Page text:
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(Reuters) - Confronted with an angry judge who has already mused about imposing crippling penalties for alleged discovery abuses, Facebook Inc and its lawyers at Gibson, Dunn & Crutcher might have opted for conciliation and contrition in the sanctions opposition brief they filed on Monday night.
They chose a different tone.
The brief is mostly defiant, arguing that Facebook and Gibson Dunn have done nothing to warrant sanctions – and that the real villains of the fight being waged before U.S. District Judge Vince Chhabria of San Francisco are the plaintiffs lawyers who are suing Facebook (now Meta Platforms Inc) for privacy violations and seeking about $855,000 in sanctions in a motion filed last month.
“The record shows that Facebook has complied with all orders and participated in good faith in dispute-resolution processes that were agreed upon by the parties and ordered by this court,” Facebook argued in the new brief, which blames plaintiffs for asserting “unreasonable and incessant” demands for Facebook documents. “Plaintiffs’ narrative is incomplete and untrue. [Their] request for sanctions on this record is an invitation to error, and this court should reject it in its entirety,” the brief said.
Only in the last few pages of the 56-page filing do Facebook and Gibson Dunn acknowledge that the discovery process has “not met the court’s expectations.” The law firm said it had been “mortified” by Chhabria’s criticism, first at a hearing in February in which the judge invited lead plaintiffs counsel from Keller Rohrback and Bleichmar Fonti & Auld to file a motion for sanctions, and then again in March, when Chhabria floated the prospect of entering judgment against Facebook as a sanction for discovery delays.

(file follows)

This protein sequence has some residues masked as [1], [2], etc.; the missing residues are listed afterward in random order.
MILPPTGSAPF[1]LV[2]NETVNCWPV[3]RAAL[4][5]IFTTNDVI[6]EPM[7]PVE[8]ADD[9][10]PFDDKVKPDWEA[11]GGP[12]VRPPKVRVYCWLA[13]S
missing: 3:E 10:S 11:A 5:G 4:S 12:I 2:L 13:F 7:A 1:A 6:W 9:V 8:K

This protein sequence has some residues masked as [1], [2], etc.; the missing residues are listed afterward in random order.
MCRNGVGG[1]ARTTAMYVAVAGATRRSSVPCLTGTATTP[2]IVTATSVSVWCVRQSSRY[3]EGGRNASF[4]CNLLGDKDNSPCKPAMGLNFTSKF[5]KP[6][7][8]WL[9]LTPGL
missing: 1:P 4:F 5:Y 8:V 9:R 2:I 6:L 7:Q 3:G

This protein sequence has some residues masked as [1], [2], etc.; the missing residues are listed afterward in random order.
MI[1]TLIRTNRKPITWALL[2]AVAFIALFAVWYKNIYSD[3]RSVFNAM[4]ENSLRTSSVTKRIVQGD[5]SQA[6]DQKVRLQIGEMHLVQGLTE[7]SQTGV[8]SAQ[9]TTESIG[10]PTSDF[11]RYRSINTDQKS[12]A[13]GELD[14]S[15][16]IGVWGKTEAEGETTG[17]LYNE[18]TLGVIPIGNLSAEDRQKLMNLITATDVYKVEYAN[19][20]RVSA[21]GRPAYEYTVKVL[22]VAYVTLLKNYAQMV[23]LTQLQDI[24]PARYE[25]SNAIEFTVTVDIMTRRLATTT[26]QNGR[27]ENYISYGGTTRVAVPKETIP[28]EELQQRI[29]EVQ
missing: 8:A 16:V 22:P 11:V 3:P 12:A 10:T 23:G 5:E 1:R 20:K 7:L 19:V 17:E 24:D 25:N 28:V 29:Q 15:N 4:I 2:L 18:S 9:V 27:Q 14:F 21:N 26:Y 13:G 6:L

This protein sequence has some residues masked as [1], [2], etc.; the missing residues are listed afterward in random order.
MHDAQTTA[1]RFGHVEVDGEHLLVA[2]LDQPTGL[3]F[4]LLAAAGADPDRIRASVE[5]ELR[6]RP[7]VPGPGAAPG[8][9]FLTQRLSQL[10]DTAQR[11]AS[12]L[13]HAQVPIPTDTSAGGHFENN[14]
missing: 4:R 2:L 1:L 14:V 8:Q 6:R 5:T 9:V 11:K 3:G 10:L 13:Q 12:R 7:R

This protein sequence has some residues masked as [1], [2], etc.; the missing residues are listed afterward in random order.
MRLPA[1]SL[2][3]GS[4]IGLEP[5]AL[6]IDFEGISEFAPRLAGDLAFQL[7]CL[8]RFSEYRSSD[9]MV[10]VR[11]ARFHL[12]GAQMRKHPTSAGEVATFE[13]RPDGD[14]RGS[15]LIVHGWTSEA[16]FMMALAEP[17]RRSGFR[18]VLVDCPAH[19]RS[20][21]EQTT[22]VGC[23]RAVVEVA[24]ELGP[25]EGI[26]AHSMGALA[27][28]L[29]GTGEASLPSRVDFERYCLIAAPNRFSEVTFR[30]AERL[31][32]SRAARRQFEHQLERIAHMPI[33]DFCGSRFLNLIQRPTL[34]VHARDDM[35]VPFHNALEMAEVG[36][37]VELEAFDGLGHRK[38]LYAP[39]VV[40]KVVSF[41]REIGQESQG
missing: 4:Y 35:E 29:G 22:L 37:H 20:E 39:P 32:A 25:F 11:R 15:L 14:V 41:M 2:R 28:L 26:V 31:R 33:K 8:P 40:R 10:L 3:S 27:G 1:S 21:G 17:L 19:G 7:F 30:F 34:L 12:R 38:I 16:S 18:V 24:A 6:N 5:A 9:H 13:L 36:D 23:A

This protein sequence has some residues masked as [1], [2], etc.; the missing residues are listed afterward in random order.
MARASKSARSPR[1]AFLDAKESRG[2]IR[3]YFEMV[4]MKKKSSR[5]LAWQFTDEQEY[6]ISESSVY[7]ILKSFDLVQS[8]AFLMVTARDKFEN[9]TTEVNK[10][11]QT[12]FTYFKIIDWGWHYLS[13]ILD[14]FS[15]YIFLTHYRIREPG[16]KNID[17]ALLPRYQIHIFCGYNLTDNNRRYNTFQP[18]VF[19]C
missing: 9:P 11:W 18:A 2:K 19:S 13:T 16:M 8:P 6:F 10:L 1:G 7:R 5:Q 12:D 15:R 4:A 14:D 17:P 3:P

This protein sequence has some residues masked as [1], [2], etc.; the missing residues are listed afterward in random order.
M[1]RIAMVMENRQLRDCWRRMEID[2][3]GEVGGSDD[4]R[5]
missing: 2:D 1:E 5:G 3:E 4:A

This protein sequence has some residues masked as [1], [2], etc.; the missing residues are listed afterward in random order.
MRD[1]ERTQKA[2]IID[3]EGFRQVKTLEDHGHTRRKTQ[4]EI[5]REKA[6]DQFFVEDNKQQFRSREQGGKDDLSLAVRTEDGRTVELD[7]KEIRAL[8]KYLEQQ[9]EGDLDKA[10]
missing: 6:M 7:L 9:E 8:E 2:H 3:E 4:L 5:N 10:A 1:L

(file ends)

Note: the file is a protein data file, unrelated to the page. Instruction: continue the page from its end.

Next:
Gibson Dunn asked the judge not to punish its client for the law firm’s “zealous” advocacy, urging Chhabria to hold off on any sanctions ruling until discovery in the case – which is now proceeding at a faster pace – is completed. “Although Gibson Dunn may not have acted perfectly, and cannot promise perfection, if given the chance, Gibson Dunn would welcome the opportunity to demonstrate to the court’s satisfaction that any concerns the court might have had are being addressed,” the brief said.
But mostly, Facebook and its lawyers reiterated their long-running argument that discovery delays in the prospective class action, which arose from revelations that Facebook shared user data with the political consultant Cambridge Analytica and others, are not because Facebook has improperly resisted production but because plaintiffs are fishing for a viable theory.
The new brief claims that plaintiffs lawyers have so far presented Chhabria with a “false narrative” that belies Gibson Dunn’s good-faith efforts to litigate legitimate disputes over the scope of information plaintiffs are entitled to see.
Discovery has been so contentious that Chhabria approved an elaborate process – involving a federal magistrate judge, two discovery mediators and a court-appointed special master – to resolve fights over production. It is telling, according to Facebook and Gibson Dunn, that none of the neutral adjudicators enveloped in the discovery wars has called for sanctions against them. To the contrary, the brief said, the special master and the magistrate judge have pushed back when plaintiffs complained about Facebook and its lawyers. And even the plaintiffs, Gibson Dunn and Facebook said, did not seek sanctions until Chhabria suggested in February that they file a motion.